After Nearly Two Years: a Look Back At The A320NEO Program

Virgin America's second A321NEO taxiing atNew York-Kennedy (JFK). (Picture by Layoverhub writer David Xian)

It’s been almost two years since Airbus’s new version of its popular A320 series aircraft took its first flight. Since then, the A320NEO program has had its ups and downs. While orders for the A320NEO, and aircraft in general, have slowed down, deliveries have been taking place and an increasing rate.

By now, all three versions of the A320NEO series have taken their first flight, with two of the three already having been delivered to airlines.

The A319 NEO took its first flight on March 31st and will likely enter commercial service towards the end of 2018. Despite the smallest member of the A320NEO only having 50 orders, Airbus has said nothing that points towards the cancellation of the A319NEO. Denver based Frontier has 20 of the A319NEO orders despite the airline’s recent retirement of most of its current A319 fleet.  

The most popular variant of the A320NEO family is the namesake: the A320NEO. Since its first flight in September of 2014, nearly 130 of them have entered service. Both the Pratt & Whitney and CFM engine variants have been delivered, but the Pratt & Whitney variant has had major issues.

A Spirit Airlines A320NEO arriving into Chicago-O’Hare. (Photo by Layoverhub writer Alec Mollenhauer)

While the Pratt & Whitney PW1100G has not been unsafe, it has been slammed by reliability problems including combustion chamber issues and an issue with one of the bearings. This has led to six airlines grounding either parts of their or their entire fleet of A320NEOs. By the end of the year, Pratt & Whitney has said that it will have improved parts in the manufacturing of their PW1100G.. All of the engines that are currently in service are receiving a retrofit, so the future looks better for the Pratt & Whitney powered A320NEOs.

Although the issues appear to be well on the way to being resolved, Qatar Airways cancelled its order for 80 A320NEOs. Instead, they will take A321NEOs. Originally, Qatar was to be the launch operator of the A320NEO, but they rejected multiple aircraft early on. The aircraft originally destined for Qatar will likely be repurposed and end up at other airlines at a reduced cost one the engine issues are resolved. Spirit also converted two A320NEO orders to A320CEO (current engine option) and will not take any more NEOs till 2019.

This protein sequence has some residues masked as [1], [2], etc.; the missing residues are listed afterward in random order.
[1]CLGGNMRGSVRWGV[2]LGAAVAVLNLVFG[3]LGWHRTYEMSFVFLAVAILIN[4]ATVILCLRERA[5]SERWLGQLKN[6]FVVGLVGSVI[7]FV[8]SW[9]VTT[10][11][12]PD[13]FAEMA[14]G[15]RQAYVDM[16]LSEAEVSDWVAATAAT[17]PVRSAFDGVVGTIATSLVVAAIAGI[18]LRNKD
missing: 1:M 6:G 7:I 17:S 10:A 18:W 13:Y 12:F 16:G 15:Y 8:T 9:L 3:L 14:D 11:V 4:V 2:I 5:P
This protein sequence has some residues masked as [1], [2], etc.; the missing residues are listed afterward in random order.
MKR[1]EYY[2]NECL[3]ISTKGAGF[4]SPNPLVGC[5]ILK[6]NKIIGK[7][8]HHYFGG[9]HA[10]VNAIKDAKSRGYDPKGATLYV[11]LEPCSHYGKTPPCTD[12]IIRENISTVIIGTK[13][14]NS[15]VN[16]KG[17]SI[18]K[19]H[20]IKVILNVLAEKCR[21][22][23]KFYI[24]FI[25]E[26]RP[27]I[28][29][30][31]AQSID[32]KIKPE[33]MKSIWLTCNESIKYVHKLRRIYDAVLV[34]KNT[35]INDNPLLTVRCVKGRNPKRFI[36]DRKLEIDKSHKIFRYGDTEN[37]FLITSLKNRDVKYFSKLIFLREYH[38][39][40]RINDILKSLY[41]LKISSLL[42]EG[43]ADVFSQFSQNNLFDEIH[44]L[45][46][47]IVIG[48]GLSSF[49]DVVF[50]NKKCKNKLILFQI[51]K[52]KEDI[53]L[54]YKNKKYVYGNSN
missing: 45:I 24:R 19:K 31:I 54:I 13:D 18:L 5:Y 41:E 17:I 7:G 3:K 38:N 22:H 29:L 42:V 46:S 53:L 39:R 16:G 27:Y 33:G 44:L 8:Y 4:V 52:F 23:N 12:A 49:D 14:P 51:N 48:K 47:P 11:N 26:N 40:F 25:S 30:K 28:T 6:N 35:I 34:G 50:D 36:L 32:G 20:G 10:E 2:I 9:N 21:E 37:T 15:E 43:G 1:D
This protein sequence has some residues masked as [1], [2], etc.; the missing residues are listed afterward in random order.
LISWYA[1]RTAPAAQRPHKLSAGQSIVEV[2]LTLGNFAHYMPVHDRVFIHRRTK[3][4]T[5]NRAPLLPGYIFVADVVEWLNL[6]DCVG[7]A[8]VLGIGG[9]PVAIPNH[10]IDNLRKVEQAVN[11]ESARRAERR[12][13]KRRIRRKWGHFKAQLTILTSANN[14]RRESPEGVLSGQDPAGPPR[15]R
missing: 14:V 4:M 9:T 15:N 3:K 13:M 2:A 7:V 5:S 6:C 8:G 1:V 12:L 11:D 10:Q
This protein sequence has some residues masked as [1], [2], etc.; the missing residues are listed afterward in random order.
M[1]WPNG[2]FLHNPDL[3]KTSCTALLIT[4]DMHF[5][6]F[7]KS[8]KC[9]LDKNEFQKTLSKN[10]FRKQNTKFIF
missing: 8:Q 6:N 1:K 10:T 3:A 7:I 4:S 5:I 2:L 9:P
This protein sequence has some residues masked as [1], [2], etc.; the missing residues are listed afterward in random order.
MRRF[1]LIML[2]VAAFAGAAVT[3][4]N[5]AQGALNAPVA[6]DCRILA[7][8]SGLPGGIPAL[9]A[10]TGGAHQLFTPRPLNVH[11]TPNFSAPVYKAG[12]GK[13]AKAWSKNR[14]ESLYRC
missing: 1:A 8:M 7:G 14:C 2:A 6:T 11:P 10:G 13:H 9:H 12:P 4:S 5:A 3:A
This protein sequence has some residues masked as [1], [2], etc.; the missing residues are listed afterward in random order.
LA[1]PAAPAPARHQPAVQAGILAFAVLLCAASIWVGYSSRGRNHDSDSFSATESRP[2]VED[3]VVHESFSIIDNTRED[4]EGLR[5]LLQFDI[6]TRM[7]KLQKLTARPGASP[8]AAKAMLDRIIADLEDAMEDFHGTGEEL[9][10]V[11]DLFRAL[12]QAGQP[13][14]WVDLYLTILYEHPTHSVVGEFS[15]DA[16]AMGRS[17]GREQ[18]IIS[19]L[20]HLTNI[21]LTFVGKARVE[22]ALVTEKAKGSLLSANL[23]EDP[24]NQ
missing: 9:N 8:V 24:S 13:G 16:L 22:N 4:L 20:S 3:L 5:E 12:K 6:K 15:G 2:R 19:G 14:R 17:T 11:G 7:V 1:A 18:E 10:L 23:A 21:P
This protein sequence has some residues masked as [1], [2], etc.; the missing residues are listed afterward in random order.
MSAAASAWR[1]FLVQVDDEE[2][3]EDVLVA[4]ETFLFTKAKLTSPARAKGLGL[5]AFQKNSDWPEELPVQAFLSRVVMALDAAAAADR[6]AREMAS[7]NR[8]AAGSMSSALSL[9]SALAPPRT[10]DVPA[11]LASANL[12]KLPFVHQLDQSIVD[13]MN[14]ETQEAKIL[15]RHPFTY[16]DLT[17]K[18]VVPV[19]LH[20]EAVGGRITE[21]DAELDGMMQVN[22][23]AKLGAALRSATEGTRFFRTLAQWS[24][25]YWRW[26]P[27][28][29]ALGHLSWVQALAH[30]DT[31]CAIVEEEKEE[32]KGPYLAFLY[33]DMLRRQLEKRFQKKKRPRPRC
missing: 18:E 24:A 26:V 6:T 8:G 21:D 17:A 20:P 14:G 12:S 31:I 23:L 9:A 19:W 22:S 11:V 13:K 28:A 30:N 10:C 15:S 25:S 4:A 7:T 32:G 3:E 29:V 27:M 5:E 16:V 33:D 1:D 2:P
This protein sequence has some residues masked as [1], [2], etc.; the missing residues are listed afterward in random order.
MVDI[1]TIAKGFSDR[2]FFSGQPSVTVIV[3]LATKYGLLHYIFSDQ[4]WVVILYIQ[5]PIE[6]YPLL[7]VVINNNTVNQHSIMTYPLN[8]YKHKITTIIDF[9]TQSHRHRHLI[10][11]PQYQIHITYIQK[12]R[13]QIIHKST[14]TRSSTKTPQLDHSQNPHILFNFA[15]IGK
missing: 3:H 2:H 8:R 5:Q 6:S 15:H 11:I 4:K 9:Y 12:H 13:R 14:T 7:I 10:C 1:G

Lufthansa became the launch customer of the A320NEO, taking delivery of D-AINA on January 20th of 2016.

As of now, Indigo airlines of India is the largest A320NEO operator with 22 already in the fleet with Scandinavian and Pegasus following behind with 10 NEOs each.

There are just under 3,600 remaining orders for the A320NEO, with thousands more to come in the future.

The largest variant of the A320NEO family, the A321NEO has also made its entry into service. After taking its first flight February of 2016, the A321NEO was certified and delivered to launch customer Virgin America on April 19th, 2017. It made its first flight from San Francisco (SFO) to Washington-Reagan on May 31st, 2017.

Since then, four additional A321NEOs have been delivered including one more to Virgin America, two to Novair of Sweden, and one to Sri Lankan airlines. China Southern and Air Astana have A321s in full colors in Hamburg awaiting delivery.

In early 2015, Airbus announced plans for another variant of the A321NEO, the LR (long range). A321LR will have a maximum takeoff weight of 214,000 pounds, an increase of 8,000 pounds from the current A321. It will also feature three auxillary fuel tanks, allowing it to have a range roughly 100 nautical miles farther than the Boeing 757-200. This should make it the best replacement for the Boeing 757 on longer missions such as those crossing the Atlantic Ocean.

There are over 1,400 A321NEO orders still to be fulfilled